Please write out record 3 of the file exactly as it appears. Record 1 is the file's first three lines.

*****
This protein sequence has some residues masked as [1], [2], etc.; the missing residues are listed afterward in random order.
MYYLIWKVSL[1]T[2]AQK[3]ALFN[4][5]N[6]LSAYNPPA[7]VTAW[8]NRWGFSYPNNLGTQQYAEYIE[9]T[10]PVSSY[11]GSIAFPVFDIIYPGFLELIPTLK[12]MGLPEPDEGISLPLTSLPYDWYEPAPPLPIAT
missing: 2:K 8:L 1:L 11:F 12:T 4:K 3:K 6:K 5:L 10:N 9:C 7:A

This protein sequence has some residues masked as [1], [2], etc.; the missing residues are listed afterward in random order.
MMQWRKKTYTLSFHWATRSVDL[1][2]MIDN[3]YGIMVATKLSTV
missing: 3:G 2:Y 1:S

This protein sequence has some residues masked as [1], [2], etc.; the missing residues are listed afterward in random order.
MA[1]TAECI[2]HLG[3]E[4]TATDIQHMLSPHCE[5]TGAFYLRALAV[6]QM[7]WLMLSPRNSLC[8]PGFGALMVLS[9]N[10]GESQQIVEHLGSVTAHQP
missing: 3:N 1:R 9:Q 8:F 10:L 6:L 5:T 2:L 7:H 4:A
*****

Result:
This protein sequence has some residues masked as [1], [2], etc.; the missing residues are listed afterward in random order.
MA[1]TAECI[2]HLG[3]E[4]TATDIQHMLSPHCE[5]TGAFYLRALAV[6]QM[7]WLMLSPRNSLC[8]PGFGALMVLS[9]N[10]GESQQIVEHLGSVTAHQP
missing: 3:N 1:R 9:Q 8:F 10:L 6:L 5:T 2:L 7:H 4:A